“And the Amon?” Raffaele pressed for greater details. “What kind of threat do they pose now?”
“The ones from the cube that managed to survive Lar’ragos’ virus were understandably put out. Saying that they’ve declared a holy war on Europa’s crew might be painting too rosy a picture of the situation.”
“Ah,” Raffaele replied, “vengeance with religious overtones. A tried-and-true classic.”
Cybel moved to scan the armrest of the command chair, tempted to take a sample aboard Namsen to see if there was any detectable evidence of whatever phenomenon caused this event that might become apparent if a piece were removed from the influence of the ship itself. She withdrew her phaser, and set it to an appropriate power-level and beam width. “Be advised,” she warned the others. “I’m taking a material sample.”
She began to cut into the armrest, producing a flood of sparks as the tritanium yielded to her beam. Suddenly, the layer of ice clinging to the captain’s form broke free and began to float away as the body began to shimmer and vibrate.
Cybel called out over comms, “Namsen, emergency transport of the person in the captain’s chair. Put him behind a containment field and have the runabout’s EMH on standby!”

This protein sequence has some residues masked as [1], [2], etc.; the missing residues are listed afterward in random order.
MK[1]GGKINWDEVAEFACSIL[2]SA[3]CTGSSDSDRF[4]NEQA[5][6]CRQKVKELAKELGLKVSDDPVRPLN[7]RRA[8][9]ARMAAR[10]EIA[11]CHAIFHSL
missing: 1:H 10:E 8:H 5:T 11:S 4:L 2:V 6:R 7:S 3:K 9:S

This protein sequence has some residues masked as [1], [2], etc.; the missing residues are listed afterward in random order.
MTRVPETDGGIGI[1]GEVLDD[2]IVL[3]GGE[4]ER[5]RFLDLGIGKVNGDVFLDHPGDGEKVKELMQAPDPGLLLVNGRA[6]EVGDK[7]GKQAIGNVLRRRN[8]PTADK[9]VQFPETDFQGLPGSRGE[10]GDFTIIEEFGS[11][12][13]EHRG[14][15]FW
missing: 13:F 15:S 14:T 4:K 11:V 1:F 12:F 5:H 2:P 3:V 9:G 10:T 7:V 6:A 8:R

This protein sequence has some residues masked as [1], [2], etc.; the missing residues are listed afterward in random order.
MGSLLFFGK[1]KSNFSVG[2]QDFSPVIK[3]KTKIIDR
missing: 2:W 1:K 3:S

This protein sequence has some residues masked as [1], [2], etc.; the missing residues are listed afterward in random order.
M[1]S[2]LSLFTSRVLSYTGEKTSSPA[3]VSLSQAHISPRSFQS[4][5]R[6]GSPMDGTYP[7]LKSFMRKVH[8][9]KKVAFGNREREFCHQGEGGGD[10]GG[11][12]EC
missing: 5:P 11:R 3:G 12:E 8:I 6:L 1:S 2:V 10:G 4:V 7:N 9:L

The weirdly pulsating form vanished in a cascade of transporter energy. Cybel turned to look at the others, her expression sheepish. “Oops,” was all her higher-order intelligence could think to offer in the moment.
* * *
The oscillating form regained cohesion on the pad of the runabout’s cramped transporter booth as Raffaele rose from the copilot’s seat and ordered, “Activate EMH.”
The hologram appeared and Raffaele instructed Ensign Beresha at the pilot’s station to brief the EMH on the quickly developing situation.
As the wavering energy field flickered and died to reveal Captain Abrahamson sprawled on the transporter pad, the man took a deep, heaving breath — his first in eighty-eight years. He looked around, wild-eyed and confused. “Where… where is this?”
Abrahamson scrabbled to his feet, bolting forward only to crash headlong into the containment field. He rebounded and landed heavily on his backside.
On the other side of the field, Rafe knelt and made eye contact with the displaced officer. “Captain, I’m Lieutenant Raffaele. Please try to remain calm. You’re in no immediate danger. You’re aboard a Starfleet vessel, see?” He gestured to the Starfleet arrowhead emblazoned upon the combadge affixed to his chest.
Abrahamson seemed to collect himself and began to take a real look at his surroundings. “Okay, Lieutenant, you have the advantage. Explain what’s going on here. Where is my ship?”
“Beresha,” Raffaele instructed, “bring us around so we can see Caelestis through the forward ‘ports.”
Meanwhile, the EMH busied himself scanning Abrahamson with his medical tricorder.